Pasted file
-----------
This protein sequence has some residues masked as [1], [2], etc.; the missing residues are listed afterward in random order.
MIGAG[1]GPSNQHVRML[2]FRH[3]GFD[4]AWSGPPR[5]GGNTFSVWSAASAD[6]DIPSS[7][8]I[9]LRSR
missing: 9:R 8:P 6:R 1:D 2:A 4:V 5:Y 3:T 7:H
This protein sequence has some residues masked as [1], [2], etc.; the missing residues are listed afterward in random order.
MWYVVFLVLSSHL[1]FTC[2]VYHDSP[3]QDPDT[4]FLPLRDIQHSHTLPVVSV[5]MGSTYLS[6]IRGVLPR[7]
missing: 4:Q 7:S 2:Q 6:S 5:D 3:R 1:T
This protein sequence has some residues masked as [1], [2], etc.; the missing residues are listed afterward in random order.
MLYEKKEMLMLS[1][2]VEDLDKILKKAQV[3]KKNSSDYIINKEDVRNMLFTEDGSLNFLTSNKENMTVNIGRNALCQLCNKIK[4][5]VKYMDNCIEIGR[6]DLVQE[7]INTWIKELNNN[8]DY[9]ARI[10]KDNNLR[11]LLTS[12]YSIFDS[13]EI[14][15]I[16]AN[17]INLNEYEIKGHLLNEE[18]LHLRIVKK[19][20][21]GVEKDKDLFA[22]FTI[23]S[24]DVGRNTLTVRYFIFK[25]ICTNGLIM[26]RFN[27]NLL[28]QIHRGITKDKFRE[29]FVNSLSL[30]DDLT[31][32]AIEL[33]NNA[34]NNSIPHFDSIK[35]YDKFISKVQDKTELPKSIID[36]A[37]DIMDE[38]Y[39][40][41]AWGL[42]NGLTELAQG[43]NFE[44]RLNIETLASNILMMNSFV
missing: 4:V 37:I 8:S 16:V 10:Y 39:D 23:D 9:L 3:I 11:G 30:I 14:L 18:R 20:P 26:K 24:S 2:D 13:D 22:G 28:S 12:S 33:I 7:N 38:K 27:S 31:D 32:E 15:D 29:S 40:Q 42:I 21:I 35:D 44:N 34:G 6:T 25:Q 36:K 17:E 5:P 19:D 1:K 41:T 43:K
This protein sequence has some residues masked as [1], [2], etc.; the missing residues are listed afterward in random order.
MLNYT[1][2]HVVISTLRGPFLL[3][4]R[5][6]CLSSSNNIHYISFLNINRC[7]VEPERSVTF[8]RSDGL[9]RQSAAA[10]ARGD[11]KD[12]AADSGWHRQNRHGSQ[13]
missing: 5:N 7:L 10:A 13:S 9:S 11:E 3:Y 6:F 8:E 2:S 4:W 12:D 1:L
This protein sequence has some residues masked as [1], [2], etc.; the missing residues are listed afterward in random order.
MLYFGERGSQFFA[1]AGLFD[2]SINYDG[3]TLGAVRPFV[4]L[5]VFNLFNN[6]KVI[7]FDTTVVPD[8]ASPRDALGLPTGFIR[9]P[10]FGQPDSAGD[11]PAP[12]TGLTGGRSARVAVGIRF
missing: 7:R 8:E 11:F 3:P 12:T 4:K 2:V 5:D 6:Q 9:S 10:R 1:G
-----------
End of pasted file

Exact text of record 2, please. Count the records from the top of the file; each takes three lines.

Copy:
This protein sequence has some residues masked as [1], [2], etc.; the missing residues are listed afterward in random order.
MWYVVFLVLSSHL[1]FTC[2]VYHDSP[3]QDPDT[4]FLPLRDIQHSHTLPVVSV[5]MGSTYLS[6]IRGVLPR[7]
missing: 4:Q 7:S 2:Q 6:S 5:D 3:R 1:T